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North Yorkshire’s health watchdog is to consider raising the alarm directly with Jeremy Hunt, the Health Secretary, about the sustainability of local NHS funding and the commissioning system.

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At its next meeting on Friday 22 June, North Yorkshire County Council’s scrutiny of health committee will discuss a local NHS report which sets out the precarious position of local NHS finances. The report shows a £46m total deficit for 2017-18 incurred by the four clinical commissioning groups that cover most of North Yorkshire’s population. The projected deficit for the current year is likely to amount to at least £31m.

Cllr Jim Clark, chair of the scrutiny of health committee, stated: “We are fearful for what this will mean for local NHS services. The recent news that more money will be allocated to the NHS by the Government is very welcome. However, the concern remains that the scale of the deficits that have been accumulating over the years will mean that as much as £150m may be needed for the health system locally to be brought back into balance”.

The projected savings that have to be made in 2018-19, as part of a long-term financial recovery plan for the county’s health services, include measures such as demand management, closer working between commissioners and providers, better management of workforce, a strategic review of estates and clinical services and work on management of prescribing.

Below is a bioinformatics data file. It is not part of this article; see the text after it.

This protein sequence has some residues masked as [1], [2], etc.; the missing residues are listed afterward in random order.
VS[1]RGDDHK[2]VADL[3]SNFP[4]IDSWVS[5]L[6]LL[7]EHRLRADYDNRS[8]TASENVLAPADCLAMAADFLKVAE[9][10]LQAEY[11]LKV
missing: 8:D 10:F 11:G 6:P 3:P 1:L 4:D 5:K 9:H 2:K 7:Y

The committee has previously been concerned that similar measures, intended to protect frontline services, would not be enough to make significant savings in year. As such, there remained a risk that some services would be rationed or stopped entirely.

“We recognise that these are really testing times for health services in the county,” councillor Clark added. “People are working really hard to deliver good quality services in the NHS but it seems as if the odds are stacked against them. The financial situation has deteriorated significantly over the past six years since 2012, when the total deficit for the primary care trust was around £20m”.

“Part of the problem is the way that funding for health services is calculated and how this disadvantages a rural county like North Yorkshire where people live longer with multiple health conditions.

“Part of the problem also is the way that health services are organised in the county. There are too many commissioning organisations and perverse incentives in the tariff system of health payments that set hospital provider against commissioner.

“There are those who feel that the additional funding may create more problems than it solves as it discourages NHS leaders from undertaking the necessary reforms of the health system that will ensure that it is sustainable in the longer term”.

A recent report by the external management consultants Price Waterhouse Coopers, commissioned by NHS England, stated that the clinical commissioning groups need to meet urgently with NHS England to ensure that there is the necessary capacity for them to continue and also to explore the creation of a single leadership team. It also indicates that in order to deliver both system transformation and financial balance successfully, closer partnership work is essential.